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Intel launches facial recognition solution amid debate around the tech’s biases

Credit: Intel blog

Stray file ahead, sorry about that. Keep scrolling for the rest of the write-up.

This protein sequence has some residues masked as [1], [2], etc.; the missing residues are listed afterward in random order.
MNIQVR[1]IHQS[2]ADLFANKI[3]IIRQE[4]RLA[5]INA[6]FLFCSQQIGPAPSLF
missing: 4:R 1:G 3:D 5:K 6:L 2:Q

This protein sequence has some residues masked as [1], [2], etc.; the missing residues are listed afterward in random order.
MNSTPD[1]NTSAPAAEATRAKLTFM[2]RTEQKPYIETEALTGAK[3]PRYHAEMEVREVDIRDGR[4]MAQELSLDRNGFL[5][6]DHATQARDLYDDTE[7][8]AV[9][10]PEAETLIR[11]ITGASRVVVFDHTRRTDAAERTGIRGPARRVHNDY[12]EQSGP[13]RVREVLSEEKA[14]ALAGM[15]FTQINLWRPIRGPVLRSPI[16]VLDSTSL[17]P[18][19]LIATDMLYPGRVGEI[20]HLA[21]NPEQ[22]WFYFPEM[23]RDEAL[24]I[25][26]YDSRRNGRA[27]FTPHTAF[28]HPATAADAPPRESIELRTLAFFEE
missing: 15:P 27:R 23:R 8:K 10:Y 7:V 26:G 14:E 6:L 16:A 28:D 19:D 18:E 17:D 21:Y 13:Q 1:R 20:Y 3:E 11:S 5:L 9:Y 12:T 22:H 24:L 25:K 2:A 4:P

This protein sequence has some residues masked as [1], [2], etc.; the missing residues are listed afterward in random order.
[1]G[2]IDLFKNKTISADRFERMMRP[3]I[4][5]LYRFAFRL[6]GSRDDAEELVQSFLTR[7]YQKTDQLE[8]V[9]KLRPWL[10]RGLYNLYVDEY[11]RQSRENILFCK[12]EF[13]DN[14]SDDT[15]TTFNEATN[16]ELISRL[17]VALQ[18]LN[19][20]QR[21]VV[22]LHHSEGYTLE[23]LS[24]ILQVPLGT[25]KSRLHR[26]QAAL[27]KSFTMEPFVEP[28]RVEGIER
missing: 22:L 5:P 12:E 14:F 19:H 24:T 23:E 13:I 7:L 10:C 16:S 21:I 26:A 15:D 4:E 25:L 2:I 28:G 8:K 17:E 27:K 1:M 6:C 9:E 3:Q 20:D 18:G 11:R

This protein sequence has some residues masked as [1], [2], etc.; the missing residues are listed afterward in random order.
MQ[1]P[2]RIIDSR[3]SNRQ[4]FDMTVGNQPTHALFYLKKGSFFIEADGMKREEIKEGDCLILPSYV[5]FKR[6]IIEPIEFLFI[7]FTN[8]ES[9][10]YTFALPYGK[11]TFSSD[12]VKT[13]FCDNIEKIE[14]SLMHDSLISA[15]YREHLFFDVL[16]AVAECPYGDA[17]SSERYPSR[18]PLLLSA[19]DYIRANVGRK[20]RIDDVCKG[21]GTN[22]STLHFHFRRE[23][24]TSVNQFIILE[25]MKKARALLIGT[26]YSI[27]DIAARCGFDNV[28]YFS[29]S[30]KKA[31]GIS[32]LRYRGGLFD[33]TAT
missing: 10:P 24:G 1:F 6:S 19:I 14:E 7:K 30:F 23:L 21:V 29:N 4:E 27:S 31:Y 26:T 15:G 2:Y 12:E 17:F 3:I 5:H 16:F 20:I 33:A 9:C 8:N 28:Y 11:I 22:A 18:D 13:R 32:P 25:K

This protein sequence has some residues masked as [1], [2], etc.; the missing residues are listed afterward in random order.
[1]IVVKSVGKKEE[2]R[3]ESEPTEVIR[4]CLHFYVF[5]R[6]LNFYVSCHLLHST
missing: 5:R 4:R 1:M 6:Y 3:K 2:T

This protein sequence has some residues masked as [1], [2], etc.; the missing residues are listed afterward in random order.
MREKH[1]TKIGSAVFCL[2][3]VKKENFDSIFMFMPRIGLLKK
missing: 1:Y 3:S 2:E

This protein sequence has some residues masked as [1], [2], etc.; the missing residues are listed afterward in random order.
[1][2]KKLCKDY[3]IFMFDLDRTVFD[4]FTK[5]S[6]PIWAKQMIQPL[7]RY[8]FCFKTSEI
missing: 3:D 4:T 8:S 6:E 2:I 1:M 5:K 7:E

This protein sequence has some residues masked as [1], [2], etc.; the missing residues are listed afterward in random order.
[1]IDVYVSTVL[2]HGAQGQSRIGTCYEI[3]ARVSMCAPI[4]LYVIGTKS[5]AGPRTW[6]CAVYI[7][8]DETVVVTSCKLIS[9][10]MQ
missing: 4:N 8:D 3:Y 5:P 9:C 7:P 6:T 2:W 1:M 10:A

The chipmaker Intel has now launched a facial recognition solution, which the company says will work with smart locks, access control, point-of-sale devices, ATMs and kiosks, among others. Called RealSense ID, the solution is built on Intel’s depth-sensing technology, a dedicated system-on-a-chip, with an embedded secure element to encrypt and process user data "quickly and safely". While Intel listed out all possible use cases of the facial recognition solutions, it did not specify if it would be offering this technology to law enforcement agencies, though it did say that it was “working to ensure the ethical application of RealSense and the protection of human rights”. The tech, Intel said, processes all facial images locally and encrypts all user data. The solution is also only activated through user awareness and will not authenticate unless prompted by a pre-registered user. “In industries such as finance, healthcare and smart access control, companies need technology they can trust,” Intel said in a blog post. “Intel RealSense ID has built-in anti-spoofing technology to protect against false entry attempts using photographs, videos or masks, and provides a one-in-1-million false acceptance rate”. That accuracy claim appears too high, and it remains to be seen whether the system will exhibit such accuracy rates in real world scenarios.  Intel’s facial recognition tool comes amid debates about the technology's biases and potential for harm, particularly against minorities and people of colour. Amazon’s facial recognition tool Rekognition, for instance, misidentified 28 members of Congress as criminals. Research, in general, has shown that…

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